Naturally, since nobody on the Andrea Gale actually survived to tell the tale, virtually everything that happens in this movie is pure fiction. The character names are actual people,and it’s likely that much of what we see about their relationships is drawn from fact, but everything that happens on their final voyage is pure speculation. Dale being pulled overboard by a hook through his hand. The ice machine crapping out. The big action set-piece where one of the anchors they’re using to keep the ship stable as they battle giant waves comes loose and starts smashing up the boat. All of that is just there for dramatic effect. he only thing that is actually known is that the boat went out too far and didn’t make it back.

I have no doubt that all the disasters depicted are actual real things that happen on swordfishing boats. I’ll admit that although I’ve watched most of the first three seasons of Deadliest Catch I’ve never watched Swords, which is the same show but with boats like the Andrea Gale hunting swordfish off the New England coast. Still, there’s the feel of truth to much of this – but that didn’t really draw me into the movie. Instead it made me want to watch Swords so I could see actual people dealing with these actual problems. I think I would have enjoyed that more than the Hollywood version.

Another problem this movie has is that it tries to introduce a whole host of other characters that are not really related to the Andrea Gale. I can understand putting the television meteorologist in who has to do all the exposition about how so many factors are coming together to result in this disastrous storm. But then there’s a family that sails into the hurricane and has to be rescued by a coast guard helicopter (the same chopper that goes down later trying to reach the Andrea Gale.) They distract from the main story of the film and feel like padding, which is too bad because I love seeing Karen Allen getting work. An awful lot of time is spent following the crew of the coast guard cutter and helicopter that also feels like a distraction. There’s even a lengthy refueling scene which will remind any MST3K fan of Starfighters and it’s interminable refueling montages.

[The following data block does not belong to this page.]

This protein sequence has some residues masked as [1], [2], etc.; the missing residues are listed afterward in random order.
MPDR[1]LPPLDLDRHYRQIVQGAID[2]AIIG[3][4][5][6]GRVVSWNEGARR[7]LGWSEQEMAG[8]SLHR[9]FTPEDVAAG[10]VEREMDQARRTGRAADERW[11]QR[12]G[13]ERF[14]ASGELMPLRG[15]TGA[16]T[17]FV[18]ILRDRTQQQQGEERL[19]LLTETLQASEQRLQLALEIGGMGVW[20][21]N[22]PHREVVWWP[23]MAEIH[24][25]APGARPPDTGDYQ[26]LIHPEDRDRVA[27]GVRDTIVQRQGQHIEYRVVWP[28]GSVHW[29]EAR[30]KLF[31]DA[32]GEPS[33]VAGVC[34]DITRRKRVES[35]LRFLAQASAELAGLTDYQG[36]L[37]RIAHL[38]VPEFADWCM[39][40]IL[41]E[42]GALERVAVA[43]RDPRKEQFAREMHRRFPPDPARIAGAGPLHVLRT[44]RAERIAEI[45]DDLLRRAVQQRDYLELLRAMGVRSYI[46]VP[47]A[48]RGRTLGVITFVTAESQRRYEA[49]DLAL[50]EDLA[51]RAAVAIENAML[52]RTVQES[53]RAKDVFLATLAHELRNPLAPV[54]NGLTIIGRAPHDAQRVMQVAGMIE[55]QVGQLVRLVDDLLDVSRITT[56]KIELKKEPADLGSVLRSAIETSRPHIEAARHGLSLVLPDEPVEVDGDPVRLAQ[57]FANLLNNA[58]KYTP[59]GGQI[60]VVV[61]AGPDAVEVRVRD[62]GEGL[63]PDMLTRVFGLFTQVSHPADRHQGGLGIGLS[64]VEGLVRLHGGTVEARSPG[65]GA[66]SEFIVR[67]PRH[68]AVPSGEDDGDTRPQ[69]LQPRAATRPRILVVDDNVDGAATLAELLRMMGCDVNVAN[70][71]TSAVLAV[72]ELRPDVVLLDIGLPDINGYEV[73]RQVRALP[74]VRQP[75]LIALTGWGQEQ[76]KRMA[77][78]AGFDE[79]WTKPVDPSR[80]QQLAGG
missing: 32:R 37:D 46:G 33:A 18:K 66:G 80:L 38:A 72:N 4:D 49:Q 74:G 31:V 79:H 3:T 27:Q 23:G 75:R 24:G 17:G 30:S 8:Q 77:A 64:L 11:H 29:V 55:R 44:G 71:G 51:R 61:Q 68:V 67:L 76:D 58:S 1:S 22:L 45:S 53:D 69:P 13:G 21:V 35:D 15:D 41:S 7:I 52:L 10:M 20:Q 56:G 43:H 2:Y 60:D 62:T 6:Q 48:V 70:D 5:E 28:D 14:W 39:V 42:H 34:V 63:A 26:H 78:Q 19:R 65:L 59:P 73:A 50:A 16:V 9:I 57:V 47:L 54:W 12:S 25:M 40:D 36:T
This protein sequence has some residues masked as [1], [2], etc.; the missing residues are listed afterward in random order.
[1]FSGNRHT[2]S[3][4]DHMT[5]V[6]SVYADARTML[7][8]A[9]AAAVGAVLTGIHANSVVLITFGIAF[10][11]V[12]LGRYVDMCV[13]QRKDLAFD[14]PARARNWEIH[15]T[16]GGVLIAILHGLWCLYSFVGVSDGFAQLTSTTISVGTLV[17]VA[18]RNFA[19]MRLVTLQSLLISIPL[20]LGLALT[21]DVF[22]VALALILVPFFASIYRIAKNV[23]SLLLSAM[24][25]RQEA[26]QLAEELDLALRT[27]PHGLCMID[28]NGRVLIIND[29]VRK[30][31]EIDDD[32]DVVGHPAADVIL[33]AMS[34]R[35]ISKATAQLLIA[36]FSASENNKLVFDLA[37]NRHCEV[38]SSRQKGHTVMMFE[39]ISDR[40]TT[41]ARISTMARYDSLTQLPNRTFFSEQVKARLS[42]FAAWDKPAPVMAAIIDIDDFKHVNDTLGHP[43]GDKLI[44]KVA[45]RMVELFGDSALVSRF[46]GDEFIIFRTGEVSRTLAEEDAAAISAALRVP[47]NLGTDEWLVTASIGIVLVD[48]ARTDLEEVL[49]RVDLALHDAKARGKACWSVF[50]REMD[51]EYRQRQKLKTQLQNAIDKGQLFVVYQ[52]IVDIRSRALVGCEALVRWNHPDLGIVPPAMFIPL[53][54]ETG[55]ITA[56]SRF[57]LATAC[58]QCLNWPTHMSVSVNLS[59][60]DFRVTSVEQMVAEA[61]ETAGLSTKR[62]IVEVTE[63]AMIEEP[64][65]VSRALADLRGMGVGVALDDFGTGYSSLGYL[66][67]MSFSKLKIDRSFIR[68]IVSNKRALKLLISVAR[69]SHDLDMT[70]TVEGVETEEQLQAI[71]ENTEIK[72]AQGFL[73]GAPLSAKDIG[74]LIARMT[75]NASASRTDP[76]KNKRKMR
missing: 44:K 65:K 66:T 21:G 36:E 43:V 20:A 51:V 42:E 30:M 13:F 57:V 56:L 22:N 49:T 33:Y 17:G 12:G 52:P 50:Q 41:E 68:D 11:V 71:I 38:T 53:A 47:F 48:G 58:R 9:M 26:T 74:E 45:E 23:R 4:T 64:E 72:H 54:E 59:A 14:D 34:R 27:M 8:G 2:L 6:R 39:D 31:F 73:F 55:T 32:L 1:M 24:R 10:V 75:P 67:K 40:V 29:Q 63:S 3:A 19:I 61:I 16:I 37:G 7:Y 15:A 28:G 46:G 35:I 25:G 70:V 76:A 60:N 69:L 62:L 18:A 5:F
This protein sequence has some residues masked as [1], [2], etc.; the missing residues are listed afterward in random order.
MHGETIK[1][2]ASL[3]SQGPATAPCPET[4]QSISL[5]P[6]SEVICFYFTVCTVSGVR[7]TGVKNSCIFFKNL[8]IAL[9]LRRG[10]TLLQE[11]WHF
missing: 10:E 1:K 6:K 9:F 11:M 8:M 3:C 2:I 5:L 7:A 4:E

I spent a whole lot of this movie wishing I was watching something else. I suppose that’s the main problem I have with it. It made me want to watch Swords or Deadliest Catch. It made me want to see other “nature attacks” style disaster movies. All the wonderful and recognisable actors in the cast made me want to stop this and watch other movies we own starring those same people that I enjoyed more. I’ll admit to a tear or two at the end when the movie gets super manipulative and tries its damnedest make you break down sobbing, but I mostly resented the movie for its manipulative ways by then. About the only good thing I can say about the film is that it has some pretty good special effects (although some of the digital waves are not completely convincing) and that I was quite relieved that George Clooney didn’t attempt to do an authentic Gloucester accent, which would have been painful. I would have spent the whole movie thinking “These people want to see a lobster.”

August 10, 2011 Posted by | daily reviews | , , | Leave a comment

Finding Neverland

May 19, 2011

Finding Neverland

I love a movie about the power of imagination. Which is very much what this movie is. In the spirit of Shakespeare in Love this is a fictionalization of the creation of a well known popular work. In this case it is a slightly more modern tale from the turn of the 19th century with the subject being the writing of Peter Pan.

Who better to play the author of Peter Pan, J.M. Barrie, than that eternal man-child himself Johnny Depp? It seems to be the role he was born to play. Barrie is portrayed as a man who takes great delight in childhood games and wild adventures of the imagination. When his latest play is a colossal flop and critical failure he finds solace in the companionship of a group of young brothers who have not lost the ability to dream. He spends more and more time with the Llewelyn Davies boys and their mother and finds in playing with them the inspiration for his next play – a mad fantasy about a boy who doesn’t ever want to grow up.